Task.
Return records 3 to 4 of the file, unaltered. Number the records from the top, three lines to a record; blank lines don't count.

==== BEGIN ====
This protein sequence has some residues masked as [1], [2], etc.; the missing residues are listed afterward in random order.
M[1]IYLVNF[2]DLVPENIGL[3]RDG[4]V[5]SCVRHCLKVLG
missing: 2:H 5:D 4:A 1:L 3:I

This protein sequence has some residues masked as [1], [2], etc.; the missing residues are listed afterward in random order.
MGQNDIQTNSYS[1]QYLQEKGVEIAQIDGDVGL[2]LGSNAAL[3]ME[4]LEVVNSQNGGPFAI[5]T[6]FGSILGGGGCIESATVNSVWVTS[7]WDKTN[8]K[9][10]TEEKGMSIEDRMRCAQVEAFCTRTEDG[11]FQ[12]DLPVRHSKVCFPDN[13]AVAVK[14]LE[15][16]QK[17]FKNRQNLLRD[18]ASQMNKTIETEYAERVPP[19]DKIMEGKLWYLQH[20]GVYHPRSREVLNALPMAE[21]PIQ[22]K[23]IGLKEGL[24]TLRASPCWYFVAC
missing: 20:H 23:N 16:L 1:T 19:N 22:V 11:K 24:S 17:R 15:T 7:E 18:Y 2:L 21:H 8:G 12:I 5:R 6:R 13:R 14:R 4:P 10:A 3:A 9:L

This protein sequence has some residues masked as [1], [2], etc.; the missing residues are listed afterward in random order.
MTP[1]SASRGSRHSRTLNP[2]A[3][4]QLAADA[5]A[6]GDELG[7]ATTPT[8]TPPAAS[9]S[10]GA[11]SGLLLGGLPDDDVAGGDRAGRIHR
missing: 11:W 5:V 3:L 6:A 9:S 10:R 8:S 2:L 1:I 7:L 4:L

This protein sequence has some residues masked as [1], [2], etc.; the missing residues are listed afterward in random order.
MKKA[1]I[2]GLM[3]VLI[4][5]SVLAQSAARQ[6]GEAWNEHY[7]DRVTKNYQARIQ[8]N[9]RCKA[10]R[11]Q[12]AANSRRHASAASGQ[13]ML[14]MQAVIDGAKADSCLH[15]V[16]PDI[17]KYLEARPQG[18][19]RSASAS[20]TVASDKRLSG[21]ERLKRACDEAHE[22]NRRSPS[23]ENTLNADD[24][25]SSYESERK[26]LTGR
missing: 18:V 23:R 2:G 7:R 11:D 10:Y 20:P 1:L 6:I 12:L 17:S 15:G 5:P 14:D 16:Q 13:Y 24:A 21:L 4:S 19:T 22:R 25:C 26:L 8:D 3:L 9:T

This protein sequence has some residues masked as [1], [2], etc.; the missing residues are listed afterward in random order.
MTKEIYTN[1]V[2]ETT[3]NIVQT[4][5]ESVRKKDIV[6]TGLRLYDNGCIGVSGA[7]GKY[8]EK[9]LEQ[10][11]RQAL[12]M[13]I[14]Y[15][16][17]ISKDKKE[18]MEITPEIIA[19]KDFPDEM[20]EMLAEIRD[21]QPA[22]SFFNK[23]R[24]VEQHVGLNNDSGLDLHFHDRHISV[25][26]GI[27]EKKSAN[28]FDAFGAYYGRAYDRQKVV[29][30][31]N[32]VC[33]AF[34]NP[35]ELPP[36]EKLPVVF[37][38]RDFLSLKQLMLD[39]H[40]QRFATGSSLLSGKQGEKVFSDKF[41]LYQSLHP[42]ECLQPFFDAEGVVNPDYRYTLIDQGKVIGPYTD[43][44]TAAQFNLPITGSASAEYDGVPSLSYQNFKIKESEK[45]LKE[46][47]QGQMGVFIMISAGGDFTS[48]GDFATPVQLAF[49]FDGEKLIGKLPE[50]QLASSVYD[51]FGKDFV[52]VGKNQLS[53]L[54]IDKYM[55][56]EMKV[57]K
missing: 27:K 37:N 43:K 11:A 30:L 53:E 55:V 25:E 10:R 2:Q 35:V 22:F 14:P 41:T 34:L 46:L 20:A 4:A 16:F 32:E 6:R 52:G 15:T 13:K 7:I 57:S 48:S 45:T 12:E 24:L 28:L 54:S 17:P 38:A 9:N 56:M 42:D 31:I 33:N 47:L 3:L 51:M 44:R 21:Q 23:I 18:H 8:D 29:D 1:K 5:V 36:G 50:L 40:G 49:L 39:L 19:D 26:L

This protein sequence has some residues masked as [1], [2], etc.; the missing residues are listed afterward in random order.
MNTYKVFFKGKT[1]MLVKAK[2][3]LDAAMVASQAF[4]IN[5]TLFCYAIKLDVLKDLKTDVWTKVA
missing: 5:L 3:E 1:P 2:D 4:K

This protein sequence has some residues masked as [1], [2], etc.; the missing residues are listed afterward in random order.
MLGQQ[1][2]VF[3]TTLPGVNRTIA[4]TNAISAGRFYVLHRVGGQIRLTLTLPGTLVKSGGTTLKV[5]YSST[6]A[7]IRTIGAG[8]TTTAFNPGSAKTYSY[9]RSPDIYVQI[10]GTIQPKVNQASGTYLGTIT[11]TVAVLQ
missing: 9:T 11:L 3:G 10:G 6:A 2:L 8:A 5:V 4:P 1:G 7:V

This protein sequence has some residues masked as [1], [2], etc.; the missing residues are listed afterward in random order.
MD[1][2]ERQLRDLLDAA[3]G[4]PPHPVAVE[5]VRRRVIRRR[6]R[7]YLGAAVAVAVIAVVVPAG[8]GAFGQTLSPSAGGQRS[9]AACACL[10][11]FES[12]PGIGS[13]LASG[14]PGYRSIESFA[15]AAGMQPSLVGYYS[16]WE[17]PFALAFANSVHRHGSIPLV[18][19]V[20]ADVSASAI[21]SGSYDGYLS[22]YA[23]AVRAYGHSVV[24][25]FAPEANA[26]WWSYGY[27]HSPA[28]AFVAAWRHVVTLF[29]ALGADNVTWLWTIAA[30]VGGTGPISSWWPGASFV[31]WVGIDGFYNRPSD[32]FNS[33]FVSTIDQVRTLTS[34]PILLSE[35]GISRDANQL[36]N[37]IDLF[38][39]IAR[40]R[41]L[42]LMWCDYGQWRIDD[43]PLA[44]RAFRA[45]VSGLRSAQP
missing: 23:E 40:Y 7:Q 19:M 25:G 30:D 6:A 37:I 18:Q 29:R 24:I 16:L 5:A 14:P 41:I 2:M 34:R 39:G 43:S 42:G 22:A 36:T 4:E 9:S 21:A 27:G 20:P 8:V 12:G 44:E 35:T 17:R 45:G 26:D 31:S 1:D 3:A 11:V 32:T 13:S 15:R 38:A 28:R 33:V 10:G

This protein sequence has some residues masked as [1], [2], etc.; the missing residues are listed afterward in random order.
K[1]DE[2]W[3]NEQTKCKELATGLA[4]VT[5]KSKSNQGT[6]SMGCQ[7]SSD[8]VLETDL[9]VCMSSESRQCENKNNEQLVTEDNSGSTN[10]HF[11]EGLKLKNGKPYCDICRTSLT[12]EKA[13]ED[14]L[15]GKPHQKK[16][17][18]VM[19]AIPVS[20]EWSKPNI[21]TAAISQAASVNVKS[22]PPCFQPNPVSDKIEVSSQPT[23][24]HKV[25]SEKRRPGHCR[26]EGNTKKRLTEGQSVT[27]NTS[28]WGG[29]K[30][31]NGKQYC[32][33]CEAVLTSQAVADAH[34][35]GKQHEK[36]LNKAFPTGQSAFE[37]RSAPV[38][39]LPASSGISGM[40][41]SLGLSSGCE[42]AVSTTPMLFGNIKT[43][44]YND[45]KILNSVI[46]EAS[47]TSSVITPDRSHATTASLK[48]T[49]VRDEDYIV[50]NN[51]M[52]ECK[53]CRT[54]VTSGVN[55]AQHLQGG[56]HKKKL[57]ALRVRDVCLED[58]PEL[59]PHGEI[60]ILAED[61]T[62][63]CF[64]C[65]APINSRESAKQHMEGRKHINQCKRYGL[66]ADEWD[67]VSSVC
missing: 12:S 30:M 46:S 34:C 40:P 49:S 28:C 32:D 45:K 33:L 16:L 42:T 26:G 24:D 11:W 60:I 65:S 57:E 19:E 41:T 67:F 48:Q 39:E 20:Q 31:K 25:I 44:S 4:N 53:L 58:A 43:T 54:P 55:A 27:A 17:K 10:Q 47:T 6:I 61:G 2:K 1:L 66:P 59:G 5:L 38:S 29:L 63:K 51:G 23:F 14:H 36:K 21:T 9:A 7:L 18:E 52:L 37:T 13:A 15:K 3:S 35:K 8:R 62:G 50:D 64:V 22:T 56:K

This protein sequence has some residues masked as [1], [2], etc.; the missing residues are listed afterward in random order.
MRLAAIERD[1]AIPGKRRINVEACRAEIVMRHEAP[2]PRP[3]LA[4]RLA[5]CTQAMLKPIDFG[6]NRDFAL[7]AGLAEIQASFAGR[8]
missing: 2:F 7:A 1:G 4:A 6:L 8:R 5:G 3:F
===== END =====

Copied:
This protein sequence has some residues masked as [1], [2], etc.; the missing residues are listed afterward in random order.
MTP[1]SASRGSRHSRTLNP[2]A[3][4]QLAADA[5]A[6]GDELG[7]ATTPT[8]TPPAAS[9]S[10]GA[11]SGLLLGGLPDDDVAGGDRAGRIHR
missing: 11:W 5:V 3:L 6:A 9:S 10:R 8:S 2:L 1:I 7:L 4:L

This protein sequence has some residues masked as [1], [2], etc.; the missing residues are listed afterward in random order.
MKKA[1]I[2]GLM[3]VLI[4][5]SVLAQSAARQ[6]GEAWNEHY[7]DRVTKNYQARIQ[8]N[9]RCKA[10]R[11]Q[12]AANSRRHASAASGQ[13]ML[14]MQAVIDGAKADSCLH[15]V[16]PDI[17]KYLEARPQG[18][19]RSASAS[20]TVASDKRLSG[21]ERLKRACDEAHE[22]NRRSPS[23]ENTLNADD[24][25]SSYESERK[26]LTGR
missing: 18:V 23:R 2:G 7:R 11:D 10:Y 20:P 1:L 6:I 12:L 17:S 15:G 5:P 14:D 16:Q 13:Y 24:A 21:L 4:S 19:T 22:R 25:C 26:L 8:D 3:L 9:T